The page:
Wednesday, December 30, 2009

Morro Bay December 30, 2009

Another very high tide this morning (5.8 at 8:45 AM), but other duties kept me off the water until near noon. With an approaching 4:30 low tide of -.87, the tide was rushing out like a river, so I put in at the marina in Morro Bay and headed across toward the sand spit on the north side of grassy island, hoping to have enough water to make it across and up the spit to deeper parts. I did, but would not have if I'd left any later. The tide was running so fast that it was like a river crossing. Fun! I followed the spit south all the way up to where the channel loops to the sand spit side just north of King Dune, and then followed the channel back toward Morro Bay. I shared the channel ride with thousands of birds; large groups of coots, cormorants and grebes, as well as terns, swifts and at least a dozen white pelicans, along with the usual assortment of shore birds and sea gulls. With the tide baring land everywhere, there was the usual group of seals present at the mouth of the channel leading to the estuary. I counted at least 40 seals resting, and a few more in the water scouting me out. I always keep my distance, just to be a good neighbor. The seals were joined by an otter. Once I reached the museum, I knew that there would not be low water issues, so I coasted along with the tide and enjoyed a ham, provolone and guacamole sandwich on sourdough rye. So tasty. I watched the dredger a bit, and let the tide swirls spin me twice around at the corner of the roosting area near the Morro Bay Inn. The tide is always fun there, but was really creating some odd patterns today. After my paddle, I drove up the coast past Cayucos and hiked to the beach near the abalone farm where the creek comes in, scouting it out for a future paddle from Cayucos. It would be an 8-9 mile round trip up the coast, and there are lots of little coves to explore on the way.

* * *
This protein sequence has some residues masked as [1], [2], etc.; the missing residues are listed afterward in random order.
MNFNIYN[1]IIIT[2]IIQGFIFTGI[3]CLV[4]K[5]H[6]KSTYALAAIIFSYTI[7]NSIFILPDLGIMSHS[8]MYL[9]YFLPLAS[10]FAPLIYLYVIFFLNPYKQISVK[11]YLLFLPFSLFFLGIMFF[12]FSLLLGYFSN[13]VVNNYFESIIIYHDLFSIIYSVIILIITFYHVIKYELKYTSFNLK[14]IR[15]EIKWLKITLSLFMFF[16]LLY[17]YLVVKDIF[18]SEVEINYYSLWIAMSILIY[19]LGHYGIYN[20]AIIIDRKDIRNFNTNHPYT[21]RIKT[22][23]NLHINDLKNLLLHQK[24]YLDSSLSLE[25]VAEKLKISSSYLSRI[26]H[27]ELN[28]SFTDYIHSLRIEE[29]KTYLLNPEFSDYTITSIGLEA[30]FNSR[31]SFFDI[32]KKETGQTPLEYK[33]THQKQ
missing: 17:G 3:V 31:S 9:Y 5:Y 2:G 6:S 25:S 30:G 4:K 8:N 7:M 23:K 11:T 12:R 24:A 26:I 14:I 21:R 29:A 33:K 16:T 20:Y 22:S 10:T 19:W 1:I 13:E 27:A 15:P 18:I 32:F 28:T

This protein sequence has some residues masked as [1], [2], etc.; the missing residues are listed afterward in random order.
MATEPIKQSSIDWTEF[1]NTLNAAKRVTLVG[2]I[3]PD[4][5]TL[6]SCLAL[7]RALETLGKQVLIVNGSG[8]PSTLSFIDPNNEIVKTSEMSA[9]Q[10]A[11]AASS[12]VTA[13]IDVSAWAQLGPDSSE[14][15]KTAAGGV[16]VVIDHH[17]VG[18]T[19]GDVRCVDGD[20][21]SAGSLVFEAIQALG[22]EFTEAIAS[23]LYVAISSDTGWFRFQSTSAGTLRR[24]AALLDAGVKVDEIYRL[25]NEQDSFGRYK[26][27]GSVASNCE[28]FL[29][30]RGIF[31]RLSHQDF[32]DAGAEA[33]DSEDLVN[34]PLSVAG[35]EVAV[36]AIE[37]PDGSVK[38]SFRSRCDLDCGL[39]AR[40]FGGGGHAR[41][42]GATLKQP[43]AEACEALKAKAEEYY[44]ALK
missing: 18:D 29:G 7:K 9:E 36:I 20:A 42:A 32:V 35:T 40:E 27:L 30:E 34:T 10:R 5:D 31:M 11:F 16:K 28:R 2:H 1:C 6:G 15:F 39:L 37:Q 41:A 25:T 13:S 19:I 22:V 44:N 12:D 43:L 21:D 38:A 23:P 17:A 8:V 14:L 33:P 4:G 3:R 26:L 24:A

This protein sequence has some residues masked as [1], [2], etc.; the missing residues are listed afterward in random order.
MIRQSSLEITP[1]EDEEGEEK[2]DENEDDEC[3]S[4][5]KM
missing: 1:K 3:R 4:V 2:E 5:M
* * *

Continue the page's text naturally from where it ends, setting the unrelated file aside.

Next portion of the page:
Back Bay December 29, 2009

There was a 5.7 foot tide this morning at 8 am, so I got on the water around 8:30 from the pier at Baywood and paddled out toward Shark Inlet. The sky was blue and windless, temp in the high 50s. On the way to Shark Inlet, I spotted two boats adrift, and paddled over to check them out. One was a rowing skiff that sat high in the water, the other an aging Sabot style sailing skiff that had taken on a bit of water and was riding low. It was not too far from the Cuesta Inlet, and may have come from there on the high tide, so I towed it in and pushed it ashore. It had no name or markings. After paddling to the back corner of the bay, I worked my way along the sand spit, intending to eventually take a better look at the other boat, but it had drifted far off on the rapidly receding tide. The wind came up in the late morning and I headed back to Baywood, but did not spot the other drifting boat. Plenty of birds out in the water, many in flocks.

Saturday, December 5, 2009

Turri Creek December 5, 2009